Goo Goo Dolls roll alongInterview • July 10, 2011 • Cincinnati.com
The Goo Goo Dolls have a habit of making fans wait four years for a new studio album. It could be that this is the year that they break that cycle - or perhaps not.
The Buffalo rock band put out its ninth record, titled "Something for the Rest of Us," last year, and bassist Robby Takac says the band is working on new material but offered neither 2011 nor 2014 as a potential release date.
In a phone interview leading to the band's Cincinnati show Wednesday, Takac answered questions about releasing records and his relationship with Goo Goo Dolls lead singer John Rzeznik.
Question: You guys had a respectable career going in the early '90s before you broke through big with "Name." Do you think the band could have survived on that non-mainstream level playing smaller clubs?
Answer: I think at some point, we probably would have decided that we wanted to have a car or a job or a girlfriend or something like that. I don't know. That's hard to say. Every victory we had for years was very small, so seeing your name in a CBGB's ad years and years ago, you never thought it was gonna get bigger than that. You have that moment. Then you have another moment. Then you have another moment. And before you know it, you've built up a career. It's pretty cool.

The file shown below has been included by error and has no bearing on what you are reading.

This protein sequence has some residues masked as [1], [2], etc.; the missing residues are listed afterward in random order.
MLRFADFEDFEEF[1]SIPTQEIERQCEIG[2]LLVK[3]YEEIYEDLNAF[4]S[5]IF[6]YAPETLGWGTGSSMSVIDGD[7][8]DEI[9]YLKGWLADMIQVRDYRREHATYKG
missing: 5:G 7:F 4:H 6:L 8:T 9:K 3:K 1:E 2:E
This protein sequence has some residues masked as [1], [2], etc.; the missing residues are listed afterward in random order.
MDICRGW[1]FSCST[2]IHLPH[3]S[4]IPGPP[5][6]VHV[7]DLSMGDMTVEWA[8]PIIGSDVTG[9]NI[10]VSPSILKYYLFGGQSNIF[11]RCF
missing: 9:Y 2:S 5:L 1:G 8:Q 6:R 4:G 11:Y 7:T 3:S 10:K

Q: Where is the band in the process of making a new record?
A: Songwriting process right now. We're recording a little by little it seems. We're planning on adding one of the newer songs to the set for this summer, which is kinda cool. We've never really done that before.
Q: The band is on what's essentially a pace of a releasing a record every four years. Why is that, and will it change?
A: Every year we say we're not gonna take this long. One thing leads to another and four years later we have a record coming out. I think right now it's just about having stuff out there, stuff to talk about constantly. People's attention spans are a little shorter than they used to be, which is unbelievable to me, because when I was growing up it seemed like people had the attention span of circus monkeys too. But apparently they're shorter now, so you got to keep reminding them that you're around and keep hitting them with new stuff.
Q: You and John have been making music together for 25 years. Do you guys have to work at having a positive relationship, or do you have natural chemistry?A: Some days it's great, some days it's miserable. I think if everyone has a common good of what's going on in their minds, it's a lot easier to come to a common decision about what's going on. Not necessarily take each decision as how it affects you in particular, not let that dictate what's going on. I think that's a big part of how we keep this thing rolling along.